And something that I have discussed and led with the other people that I spoke with from the region was that our generation, I mean we’re clearly a similar age, our generation is going to be better off than the generation of our parents and our grandparents. Whereas in Western Europe people our age, millennials, are going to be worse off than their parents and considerably worse off than their grandparents.
So there is this sense of optimism and hope and of us going somewhere. And of the region having the sense of purpose. We are catching up to the West. And that should fill us with a lot of hope.
And yes, obviously, we can complain that not enough was done in the past 30 years. But if the past 30 years are any metric to go by the next 30 years, if they are even half as good as the last 30, you will have many highways in the Czech Republic.
Karel: That’s true. We are looking at a promising future. Lots of things can be done and better be done in the Czech Republic. Everything depends on our domestic policy and how our cooperative our governments can be, instead of nationalistic. And that’s all. We should be looking for other opportunities for cooperation, because there are more opportunities [in our part of Europe] than in the West, western parts of the EU.
Stefan: Absolutely. Of course, as you point to that… I think that the Three Seas Initiative Investment Fund certainly can be a vehicle to raise money from many other places including the Arabian peninsula, the United States of America, but perhaps even other places like Singapore, South-East Asia… There is money in a lot of places. And the region still, on average, provides better return on investment than many other places of the world. Despite the two tragedies, the economic slowdown caused by Covid-19 and the geopolitical crisis caused by the invasion of Ukraine by Russia, we still remain a good place for players to invest and put their money. So, I definitely think that there is a lot of potential for greatness.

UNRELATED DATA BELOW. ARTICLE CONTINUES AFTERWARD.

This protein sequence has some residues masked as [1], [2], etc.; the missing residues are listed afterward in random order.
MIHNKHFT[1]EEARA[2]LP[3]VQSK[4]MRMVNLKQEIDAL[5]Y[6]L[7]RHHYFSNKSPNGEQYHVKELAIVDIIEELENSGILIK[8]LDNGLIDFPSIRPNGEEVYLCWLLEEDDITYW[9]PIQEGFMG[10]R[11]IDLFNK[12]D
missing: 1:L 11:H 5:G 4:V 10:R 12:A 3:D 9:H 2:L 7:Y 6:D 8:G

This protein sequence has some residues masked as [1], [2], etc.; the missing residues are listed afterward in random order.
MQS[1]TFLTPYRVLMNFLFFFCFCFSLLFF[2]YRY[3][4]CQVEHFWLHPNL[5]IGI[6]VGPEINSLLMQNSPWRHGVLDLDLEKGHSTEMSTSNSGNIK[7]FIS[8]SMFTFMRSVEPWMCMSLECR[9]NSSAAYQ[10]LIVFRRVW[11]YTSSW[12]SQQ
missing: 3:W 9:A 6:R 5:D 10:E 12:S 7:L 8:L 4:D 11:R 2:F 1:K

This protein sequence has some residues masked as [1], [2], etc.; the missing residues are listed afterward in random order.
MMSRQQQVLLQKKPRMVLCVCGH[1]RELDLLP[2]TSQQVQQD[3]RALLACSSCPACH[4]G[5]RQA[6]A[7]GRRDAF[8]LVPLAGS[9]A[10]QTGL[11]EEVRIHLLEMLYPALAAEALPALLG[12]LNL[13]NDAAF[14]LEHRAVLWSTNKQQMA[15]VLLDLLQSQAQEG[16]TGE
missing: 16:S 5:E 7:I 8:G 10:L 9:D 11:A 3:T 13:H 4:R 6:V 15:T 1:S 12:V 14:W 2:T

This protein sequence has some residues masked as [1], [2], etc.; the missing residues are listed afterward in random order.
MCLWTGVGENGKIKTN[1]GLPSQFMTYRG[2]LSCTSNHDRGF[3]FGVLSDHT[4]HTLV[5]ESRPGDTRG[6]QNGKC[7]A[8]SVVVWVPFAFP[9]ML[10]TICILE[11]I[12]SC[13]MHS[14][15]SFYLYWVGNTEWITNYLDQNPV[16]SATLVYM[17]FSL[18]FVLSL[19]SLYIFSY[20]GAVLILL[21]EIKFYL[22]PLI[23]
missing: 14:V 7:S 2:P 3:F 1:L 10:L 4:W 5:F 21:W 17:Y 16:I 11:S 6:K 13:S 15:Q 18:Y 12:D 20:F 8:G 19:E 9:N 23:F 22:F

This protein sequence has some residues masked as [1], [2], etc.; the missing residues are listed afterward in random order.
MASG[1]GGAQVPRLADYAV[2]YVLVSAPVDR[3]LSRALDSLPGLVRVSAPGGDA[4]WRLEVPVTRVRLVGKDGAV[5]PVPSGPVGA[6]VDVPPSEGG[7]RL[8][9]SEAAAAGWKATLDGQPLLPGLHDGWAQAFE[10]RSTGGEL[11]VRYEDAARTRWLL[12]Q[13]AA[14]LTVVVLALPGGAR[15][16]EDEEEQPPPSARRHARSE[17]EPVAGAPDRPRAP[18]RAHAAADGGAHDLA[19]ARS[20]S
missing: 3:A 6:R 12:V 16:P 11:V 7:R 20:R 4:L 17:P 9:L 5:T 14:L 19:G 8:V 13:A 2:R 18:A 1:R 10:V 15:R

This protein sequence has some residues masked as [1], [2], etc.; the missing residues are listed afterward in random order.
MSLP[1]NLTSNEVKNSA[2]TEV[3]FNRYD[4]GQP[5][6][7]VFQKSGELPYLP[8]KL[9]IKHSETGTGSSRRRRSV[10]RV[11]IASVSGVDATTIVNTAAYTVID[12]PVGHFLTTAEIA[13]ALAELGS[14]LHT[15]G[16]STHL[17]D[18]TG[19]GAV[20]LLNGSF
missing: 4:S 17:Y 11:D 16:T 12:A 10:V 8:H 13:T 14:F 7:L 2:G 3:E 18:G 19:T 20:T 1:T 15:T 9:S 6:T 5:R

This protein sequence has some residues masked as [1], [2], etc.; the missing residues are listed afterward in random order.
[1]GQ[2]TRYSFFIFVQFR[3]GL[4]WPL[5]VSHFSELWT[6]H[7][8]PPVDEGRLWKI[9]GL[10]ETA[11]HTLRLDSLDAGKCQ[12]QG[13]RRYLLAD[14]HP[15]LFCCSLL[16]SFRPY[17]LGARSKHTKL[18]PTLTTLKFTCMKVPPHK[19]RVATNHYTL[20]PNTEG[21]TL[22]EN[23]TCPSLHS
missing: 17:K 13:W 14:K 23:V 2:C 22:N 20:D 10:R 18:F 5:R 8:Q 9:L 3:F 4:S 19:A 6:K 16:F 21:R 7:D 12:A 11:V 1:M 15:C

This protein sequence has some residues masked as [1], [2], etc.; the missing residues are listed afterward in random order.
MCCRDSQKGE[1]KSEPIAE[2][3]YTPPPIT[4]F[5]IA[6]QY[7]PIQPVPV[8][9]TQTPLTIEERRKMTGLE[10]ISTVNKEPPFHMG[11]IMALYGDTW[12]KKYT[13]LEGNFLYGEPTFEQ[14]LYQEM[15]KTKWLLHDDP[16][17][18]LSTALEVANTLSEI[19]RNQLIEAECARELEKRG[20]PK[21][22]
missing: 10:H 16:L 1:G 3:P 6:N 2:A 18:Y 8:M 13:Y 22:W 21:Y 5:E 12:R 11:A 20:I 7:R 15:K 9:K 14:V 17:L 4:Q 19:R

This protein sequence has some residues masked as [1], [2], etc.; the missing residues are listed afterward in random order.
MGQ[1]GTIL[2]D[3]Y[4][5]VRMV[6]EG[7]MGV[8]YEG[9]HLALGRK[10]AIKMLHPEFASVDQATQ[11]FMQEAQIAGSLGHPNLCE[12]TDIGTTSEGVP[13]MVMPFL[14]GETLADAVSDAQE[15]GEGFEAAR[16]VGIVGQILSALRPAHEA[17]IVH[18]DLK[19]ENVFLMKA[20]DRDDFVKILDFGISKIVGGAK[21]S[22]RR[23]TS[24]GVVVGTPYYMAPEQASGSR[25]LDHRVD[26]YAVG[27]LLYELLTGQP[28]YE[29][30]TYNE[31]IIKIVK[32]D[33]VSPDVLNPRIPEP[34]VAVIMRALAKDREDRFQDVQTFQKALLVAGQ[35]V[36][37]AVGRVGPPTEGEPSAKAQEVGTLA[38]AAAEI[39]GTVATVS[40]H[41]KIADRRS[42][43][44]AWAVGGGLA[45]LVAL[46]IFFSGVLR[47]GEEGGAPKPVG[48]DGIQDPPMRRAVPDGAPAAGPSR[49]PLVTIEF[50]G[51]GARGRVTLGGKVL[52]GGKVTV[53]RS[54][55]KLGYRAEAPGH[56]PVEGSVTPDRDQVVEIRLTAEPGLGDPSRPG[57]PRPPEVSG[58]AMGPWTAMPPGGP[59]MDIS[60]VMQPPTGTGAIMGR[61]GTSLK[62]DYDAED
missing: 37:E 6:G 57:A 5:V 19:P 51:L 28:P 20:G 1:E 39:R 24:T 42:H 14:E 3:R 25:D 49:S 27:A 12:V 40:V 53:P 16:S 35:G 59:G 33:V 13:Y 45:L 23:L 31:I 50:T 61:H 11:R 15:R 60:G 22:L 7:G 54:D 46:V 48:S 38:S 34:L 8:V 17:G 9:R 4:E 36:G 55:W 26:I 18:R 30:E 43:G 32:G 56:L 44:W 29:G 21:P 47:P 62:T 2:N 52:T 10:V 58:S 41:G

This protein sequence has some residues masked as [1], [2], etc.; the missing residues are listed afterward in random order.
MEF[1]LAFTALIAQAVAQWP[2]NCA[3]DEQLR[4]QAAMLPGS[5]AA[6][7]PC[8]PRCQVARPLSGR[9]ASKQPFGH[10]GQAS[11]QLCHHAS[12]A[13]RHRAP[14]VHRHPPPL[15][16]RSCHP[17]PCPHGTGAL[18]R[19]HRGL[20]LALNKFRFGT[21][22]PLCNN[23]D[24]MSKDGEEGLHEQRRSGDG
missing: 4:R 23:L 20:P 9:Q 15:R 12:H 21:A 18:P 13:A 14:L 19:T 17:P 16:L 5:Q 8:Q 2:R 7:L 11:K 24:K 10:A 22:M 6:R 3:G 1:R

Thinking about my conversation with you, I noticed that one of the things that characterizes us, that links up all Central and Eastern Europeans, is we are quite pessimistic by nature. Instead of thinking to yourself “Hey, we’ve done a lot in the past 30 years”, you go “We haven’t built enough highways”. You know that sense of self-criticism that is something that’s very Central and Eastern European, right?
Karel: That’s a way of life, the way we live… You expect the worse so you can be pleasantly surprised.
Stefan: Management of expectations.
Karel: Everything that was said here is dependable on the outcome of the Russian-Ukrainian conflict. Nobody in the West will invest in our [infrastructural] projects, if the war will continue right outside our border. So in our interest, interest of all member states is quick win for Ukraine in Russian-Ukrainian war and stabilization of the situation in Russia. That’s the biggest issue right now. We will see how this can be done and how we can be a part of the Ukrainian victory.
Stefan: Thank you for highlighting that, because as you say, all of the rest of the discussion, at the end of the day is fairly meaningless unless we have victory of Ukraine. And hopefully some form of restructuring, complete and utter restructuring of Russia, because the region remains at a massive risk if we have a rogue empire that is willing to breach all international laws and just come in and essentially occupy, annex, destroy, murder, kill, plunder.
Karel, thank you so much for your time I really appreciate it.
Also thank you for a very amusing discussion. You have been a very entertaining person to speak with, so thank you for that. And yeah, all the best with the future work.
Karel: My pleasure, it was very, very good thank you. Thank you for your invitation to this project.